In practice however, we will obtain only approximations of the \(\Vert \mathbf {b}_i^*\Vert \)’s. The algorithms of this section must then be tweaked to handle the approximation error. The case of \(\mathcal A_n\) is dealt with in Sect. 7.1. While we do not solve the “approximate” case of \(\mathcal F_n\), we believe our “exact” algorithms to be of independent interest to the community.
5.1 Case of the Power Basis
The goal of this section is to obtain the next theorem. It involves the heuristic argument that some rational quadratic equations always admits exactly one integer root, which will correspond to a coefficient of the recovered totally positive element. Experimentally, when it happens that there are two integer roots and the wrong one is chosen, the algorithm “fails” with overwhelming probability at the next step: the next discriminant does not lead to integer roots.
Theorem 1
Let \(u\in \mathcal R_n \cap \mathcal K^{++}_n\). Write \(\mathcal A_n(u) = \mathbf {L}\cdot \mathrm {diag}(\lambda _i)_i \cdot \mathbf {L}^t\). There is a (heuristic) algorithm \(\mathsf {Recovery}_\mathcal A\) that, given \(\lambda _i\)’s, computes u or \(\sigma (u)\). It runs in \(\widetilde{O}(n^3\log \Vert u\Vert _\infty )\).
The complexity analysis is given in the full version [17]. In Sect. 7.2, a version tweaked to handle approximations of the \(\lambda _i\)’s is given, and may achieve quasiquadratic complexity. It is in any case very efficient in practice, and it is used in our attack against DLP signature.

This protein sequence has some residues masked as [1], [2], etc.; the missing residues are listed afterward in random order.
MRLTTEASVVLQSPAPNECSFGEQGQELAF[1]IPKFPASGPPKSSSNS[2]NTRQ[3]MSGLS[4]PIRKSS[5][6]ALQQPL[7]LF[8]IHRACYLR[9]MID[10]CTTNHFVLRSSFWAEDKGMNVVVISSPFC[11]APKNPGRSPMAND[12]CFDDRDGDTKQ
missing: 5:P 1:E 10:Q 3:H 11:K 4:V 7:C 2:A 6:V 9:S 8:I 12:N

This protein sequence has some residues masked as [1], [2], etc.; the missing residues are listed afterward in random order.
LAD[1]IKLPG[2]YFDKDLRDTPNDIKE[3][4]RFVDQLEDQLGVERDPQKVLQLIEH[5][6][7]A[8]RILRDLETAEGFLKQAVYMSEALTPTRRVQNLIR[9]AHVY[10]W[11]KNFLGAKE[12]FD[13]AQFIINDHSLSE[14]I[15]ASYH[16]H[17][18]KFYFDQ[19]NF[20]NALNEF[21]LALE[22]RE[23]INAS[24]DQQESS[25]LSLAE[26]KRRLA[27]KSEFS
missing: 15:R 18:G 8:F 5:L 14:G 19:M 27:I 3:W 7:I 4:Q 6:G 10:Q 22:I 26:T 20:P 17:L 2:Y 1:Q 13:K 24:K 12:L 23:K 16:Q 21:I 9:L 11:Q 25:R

We now describe Algorithm 5.1. By Proposition 1, \(\prod _{j=0}^{i} \lambda _i = \det \left( \mathcal A_n(u)_{[0,i]}\right) \) is an integer, thus we take \(m_i = \prod _{j=0}^{i} \lambda _i\) instead of \(\lambda _i\) as input for integrality. It holds that \(u_0 = \det \left( \mathcal A_n(u)_{[0,0]}\right) = \lambda _0\). By the selfadjointness of u, we only need to consider the first n/2 coefficients. For any \(0 \le i < n/21\), we have
Let \(\mathbf {v}_i = (u_{i+1}, \dotsc , u_1)\). By the definition of the Schur complement and Proposition 1, we see that
where the lefthand side is actually \(\lambda _{i+1}\), and the righthand side gives a quadratic equation in \(u_{i+1}\) with rational coefficients that can be computed from the knowledge of \((u_0,\dotsc , u_i)\). When \(i=0\), the equation is equivalent to \(\lambda _0\lambda _1 = u_0^2u_1^2\): there are two candidates of \(u_1\) up to sign. Once \(u_1\) is chosen, for \(i\ge 1\), the quadratic equation should have with very high probability a unique integer solution, i.e. the corresponding \(u_{i+1}\). This leads to Algorithm 5.1. Note that the sign of \(u_1\) determines whether the algorithm recovers u or \(\sigma (u)\). This comes from the fact that \(\mathcal A_n(u) = \mathrm {diag}((1)^i)_{i\le n} \cdot \mathcal A_n(\sigma (u))\cdot \mathrm {diag}((1)^i)_{i\le n}\).